This post is sponsored by Kaiser Permanente Orange County but all thoughts and opinions are my own.
What do you have in common with Janet Jackson, Jennifer Lopez, Gwen Stefani, Celine Dion, Mariah Carey, Drew Barrymore, and Halle Berry? If you’re a woman who has had a baby after the age of 35, then you’re in the same company as these celebrities who were all Advanced Maternal Age moms.
I was able to chat with Dr. Johanna Dubyak of Kaiser Permanente Orange County on the topic of Advanced Maternal Age (AMA), what it is, the risk factors associated with it, and some positives about it.
What is Advanced Maternal Age?
A woman is considered Advanced Maternal Age if she is 35 years or older at the time of delivery. The reason why they picked 35 years of age is because at that age, the risks of having a pregnancy affected by trisomy 21 equals the risks of an amniocentesis. It’s not that all of a sudden when you turn 35, there’s a switch that goes off in your body. Some medical societies will say it’s 40 years and above. There’s also a term called “Severe Advanced Maternal Age” for women who are 45 and above. If you’ve watched Bridget Jones’ Baby, then you probably also heard the term geriatric pregnancy. If that wasn’t bad enough, some diagnostics charts also have said elderly.
What Age Should You Have Children?
More and more women are having children later in life due to a number of factors such as getting more advanced degrees, becoming the sole or primary financial provider of their families, or not having the right partner to start a family with. There really isn’t an age where you should stop trying to have kids but there are some factors that need to be considered if you are planning on having children later.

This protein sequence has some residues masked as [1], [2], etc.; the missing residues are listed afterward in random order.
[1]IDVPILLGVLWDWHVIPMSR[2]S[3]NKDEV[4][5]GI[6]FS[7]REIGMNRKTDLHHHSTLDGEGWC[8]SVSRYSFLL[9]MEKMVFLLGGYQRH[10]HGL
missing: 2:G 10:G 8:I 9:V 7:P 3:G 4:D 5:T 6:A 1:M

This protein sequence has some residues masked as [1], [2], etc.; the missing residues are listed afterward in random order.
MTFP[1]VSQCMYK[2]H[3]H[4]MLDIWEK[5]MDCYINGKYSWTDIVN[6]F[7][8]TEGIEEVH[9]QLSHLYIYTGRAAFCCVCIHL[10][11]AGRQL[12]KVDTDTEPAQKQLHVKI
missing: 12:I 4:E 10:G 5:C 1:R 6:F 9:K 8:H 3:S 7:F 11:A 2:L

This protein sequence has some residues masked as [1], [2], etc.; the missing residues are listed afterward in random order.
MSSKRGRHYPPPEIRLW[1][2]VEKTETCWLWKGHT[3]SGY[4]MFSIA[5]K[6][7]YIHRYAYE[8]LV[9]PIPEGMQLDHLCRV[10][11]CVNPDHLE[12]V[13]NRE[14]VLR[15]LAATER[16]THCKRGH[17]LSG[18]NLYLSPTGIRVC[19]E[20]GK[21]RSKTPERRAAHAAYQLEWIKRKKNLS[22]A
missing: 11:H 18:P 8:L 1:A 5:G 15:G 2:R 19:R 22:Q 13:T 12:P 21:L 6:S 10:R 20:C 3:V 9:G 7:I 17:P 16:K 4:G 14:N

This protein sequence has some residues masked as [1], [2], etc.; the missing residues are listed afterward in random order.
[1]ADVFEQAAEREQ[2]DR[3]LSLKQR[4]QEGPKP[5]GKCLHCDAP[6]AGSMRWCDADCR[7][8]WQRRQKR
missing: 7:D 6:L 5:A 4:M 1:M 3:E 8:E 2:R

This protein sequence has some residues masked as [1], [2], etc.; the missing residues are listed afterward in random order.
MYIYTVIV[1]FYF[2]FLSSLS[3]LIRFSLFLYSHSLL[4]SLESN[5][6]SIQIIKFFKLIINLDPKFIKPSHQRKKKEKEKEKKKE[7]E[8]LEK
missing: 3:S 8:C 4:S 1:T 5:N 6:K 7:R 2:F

Facts and Risk Factors You Need to Know:
- Biologically speaking, fertility rates decrease with age.
- Fertility rate is defined as the chance of conceiving and getting to a successful pregnancy.
- Miscarriage rate goes up incrementally with age.
- Once you start nearing 40 years of age, there’s a significant drop off in both the success rate of conceiving and an increase in the rate of miscarriage.
- Increased risk of fetal growth restriction, diabetes, hypertensive diseases such as preeclampsia or hypertension, low birth weight, high blood pressure, preterm birth, and having to have a caesarian delivery.
- Having a prior vaginal birth decreases the risk of a c-section in an AMA mom.
- Prenatal care for someone in their 40s consists of more ultrasounds, testing towards end of pregnancy, and more monitoring.
- Chromosomal abnormalities can happen at any age, but increases with age.
- There has been an increase in unexpected pregnancies in women over 40!
- The father’s age can contribute to the risks but the scope of these effects are not as well known as maternal age.
Things You Need to Consider